Is traditional political television dying? Have the likes of Insiders and the Laurie Oakes interview been left behind by new media and canny politicians? In a two part-series, Crikey invites readers, journalists and politicians to have their say.

Let’s go back to the beginning. There never used to be old media or new media. There was just the media: print, radio and television, which were specially regulated by governments because they were so influential. The media business model, with a few variations here and there, was to aggregate mass audiences and offer them to advertisers. And the media sector had high barriers to entry — large fixed costs for infrastructure such as presses and transmission towers — and governments lifted them far higher via regulation.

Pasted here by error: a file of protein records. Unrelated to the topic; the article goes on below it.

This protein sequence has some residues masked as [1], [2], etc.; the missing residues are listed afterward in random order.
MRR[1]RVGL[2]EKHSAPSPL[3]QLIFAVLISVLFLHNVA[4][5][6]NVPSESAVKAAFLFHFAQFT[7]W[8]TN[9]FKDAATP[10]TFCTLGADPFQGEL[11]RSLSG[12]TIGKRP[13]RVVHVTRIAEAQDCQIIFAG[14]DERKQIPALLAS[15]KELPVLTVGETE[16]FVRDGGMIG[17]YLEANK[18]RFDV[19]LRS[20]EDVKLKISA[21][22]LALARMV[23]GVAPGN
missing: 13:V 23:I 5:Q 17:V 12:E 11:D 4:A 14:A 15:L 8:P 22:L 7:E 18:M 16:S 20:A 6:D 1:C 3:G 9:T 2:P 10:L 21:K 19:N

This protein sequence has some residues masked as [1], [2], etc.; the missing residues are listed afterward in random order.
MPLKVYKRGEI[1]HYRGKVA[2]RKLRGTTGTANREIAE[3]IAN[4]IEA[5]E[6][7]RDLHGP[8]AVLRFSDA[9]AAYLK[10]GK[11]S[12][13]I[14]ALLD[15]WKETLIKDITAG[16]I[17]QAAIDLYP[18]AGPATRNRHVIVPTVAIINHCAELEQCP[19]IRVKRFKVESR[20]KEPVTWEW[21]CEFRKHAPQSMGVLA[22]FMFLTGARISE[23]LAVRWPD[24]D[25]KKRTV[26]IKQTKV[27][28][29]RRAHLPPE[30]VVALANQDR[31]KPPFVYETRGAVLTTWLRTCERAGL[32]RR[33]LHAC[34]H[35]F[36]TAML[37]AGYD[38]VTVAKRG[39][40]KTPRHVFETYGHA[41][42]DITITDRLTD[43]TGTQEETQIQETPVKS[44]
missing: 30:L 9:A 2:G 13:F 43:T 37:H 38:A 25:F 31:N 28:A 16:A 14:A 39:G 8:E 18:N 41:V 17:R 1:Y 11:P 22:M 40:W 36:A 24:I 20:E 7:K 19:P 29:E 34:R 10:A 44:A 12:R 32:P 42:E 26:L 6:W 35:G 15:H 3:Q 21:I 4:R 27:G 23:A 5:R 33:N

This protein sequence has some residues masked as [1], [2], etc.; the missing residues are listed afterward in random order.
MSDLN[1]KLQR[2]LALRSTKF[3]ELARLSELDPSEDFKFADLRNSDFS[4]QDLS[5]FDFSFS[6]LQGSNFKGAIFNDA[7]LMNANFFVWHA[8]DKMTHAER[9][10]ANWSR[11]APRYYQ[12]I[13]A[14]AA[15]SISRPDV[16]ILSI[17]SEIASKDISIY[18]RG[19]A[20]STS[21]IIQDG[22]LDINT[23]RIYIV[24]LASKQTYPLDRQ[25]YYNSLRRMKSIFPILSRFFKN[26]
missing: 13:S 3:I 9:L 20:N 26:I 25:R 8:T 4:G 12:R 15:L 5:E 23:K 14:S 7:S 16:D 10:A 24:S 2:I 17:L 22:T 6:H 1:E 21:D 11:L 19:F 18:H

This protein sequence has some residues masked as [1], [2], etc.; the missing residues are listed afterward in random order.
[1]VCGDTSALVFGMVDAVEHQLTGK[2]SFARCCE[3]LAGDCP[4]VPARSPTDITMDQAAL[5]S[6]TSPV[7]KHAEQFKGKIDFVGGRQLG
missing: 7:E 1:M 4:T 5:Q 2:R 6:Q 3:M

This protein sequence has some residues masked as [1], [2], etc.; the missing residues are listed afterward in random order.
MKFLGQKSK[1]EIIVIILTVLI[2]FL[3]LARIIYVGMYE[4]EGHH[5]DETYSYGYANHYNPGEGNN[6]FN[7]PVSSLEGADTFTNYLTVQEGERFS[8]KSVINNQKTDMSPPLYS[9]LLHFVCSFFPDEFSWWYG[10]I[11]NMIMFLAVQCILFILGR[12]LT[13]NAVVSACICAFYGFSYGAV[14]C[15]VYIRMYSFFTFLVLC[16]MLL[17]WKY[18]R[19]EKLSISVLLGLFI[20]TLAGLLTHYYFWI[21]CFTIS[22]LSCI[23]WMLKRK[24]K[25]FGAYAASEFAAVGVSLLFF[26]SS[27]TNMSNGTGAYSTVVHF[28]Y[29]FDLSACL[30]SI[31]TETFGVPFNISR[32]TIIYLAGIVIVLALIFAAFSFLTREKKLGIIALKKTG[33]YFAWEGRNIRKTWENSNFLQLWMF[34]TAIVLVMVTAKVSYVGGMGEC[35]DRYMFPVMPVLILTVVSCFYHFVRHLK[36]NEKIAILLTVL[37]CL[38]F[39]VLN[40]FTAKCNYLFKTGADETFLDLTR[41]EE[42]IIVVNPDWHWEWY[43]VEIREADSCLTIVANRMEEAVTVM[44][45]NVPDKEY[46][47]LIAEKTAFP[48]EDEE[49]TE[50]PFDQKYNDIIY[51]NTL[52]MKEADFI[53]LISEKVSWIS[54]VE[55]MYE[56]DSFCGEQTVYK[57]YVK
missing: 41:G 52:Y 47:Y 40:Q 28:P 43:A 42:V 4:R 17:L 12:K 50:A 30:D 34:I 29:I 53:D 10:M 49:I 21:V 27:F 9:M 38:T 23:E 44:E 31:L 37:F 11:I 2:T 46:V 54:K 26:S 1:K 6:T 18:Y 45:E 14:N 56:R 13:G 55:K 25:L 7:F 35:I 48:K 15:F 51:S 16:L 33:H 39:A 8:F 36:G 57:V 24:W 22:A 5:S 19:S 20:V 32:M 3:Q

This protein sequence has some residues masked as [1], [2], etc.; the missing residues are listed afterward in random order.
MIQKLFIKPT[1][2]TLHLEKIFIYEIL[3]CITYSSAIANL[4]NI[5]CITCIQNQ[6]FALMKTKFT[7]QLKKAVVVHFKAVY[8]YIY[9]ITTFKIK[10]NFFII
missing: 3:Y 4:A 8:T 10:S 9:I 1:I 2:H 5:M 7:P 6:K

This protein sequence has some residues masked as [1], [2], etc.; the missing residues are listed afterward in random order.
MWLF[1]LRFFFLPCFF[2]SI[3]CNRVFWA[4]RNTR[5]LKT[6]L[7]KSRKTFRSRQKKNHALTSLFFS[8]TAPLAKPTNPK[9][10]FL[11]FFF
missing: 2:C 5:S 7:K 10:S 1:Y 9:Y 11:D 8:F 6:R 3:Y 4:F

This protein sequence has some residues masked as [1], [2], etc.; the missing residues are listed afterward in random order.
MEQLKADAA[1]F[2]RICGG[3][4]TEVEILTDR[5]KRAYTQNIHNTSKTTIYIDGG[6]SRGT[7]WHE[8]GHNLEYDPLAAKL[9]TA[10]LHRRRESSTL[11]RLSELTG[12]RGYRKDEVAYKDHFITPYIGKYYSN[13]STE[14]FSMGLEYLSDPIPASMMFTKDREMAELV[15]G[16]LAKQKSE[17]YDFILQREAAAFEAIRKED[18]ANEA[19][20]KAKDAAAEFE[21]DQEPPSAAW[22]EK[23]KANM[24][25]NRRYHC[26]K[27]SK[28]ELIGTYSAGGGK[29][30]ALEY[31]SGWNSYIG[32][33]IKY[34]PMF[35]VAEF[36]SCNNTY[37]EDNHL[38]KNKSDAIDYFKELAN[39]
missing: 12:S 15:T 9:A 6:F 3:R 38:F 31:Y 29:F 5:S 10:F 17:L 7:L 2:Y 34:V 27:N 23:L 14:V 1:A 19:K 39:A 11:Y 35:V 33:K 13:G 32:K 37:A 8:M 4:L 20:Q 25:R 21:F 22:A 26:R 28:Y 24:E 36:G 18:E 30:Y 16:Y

Traditional political journalism grew out of this model. It was about a trade-off — politicians got access to the mass audiences the media could aggregate and the media got access to the politicians. Journalists and editors got the role of interpreting — mediating — the communication between politicians and voters. Authoritative, independent and trusted political journalists were the guides for readers, viewers and listeners to what was happening in politics. And the close relationship of journalists and politicians naturally led to information networks and cooperation as well as conflict. The press gallery became as much the place that received stories from governments as investigated them.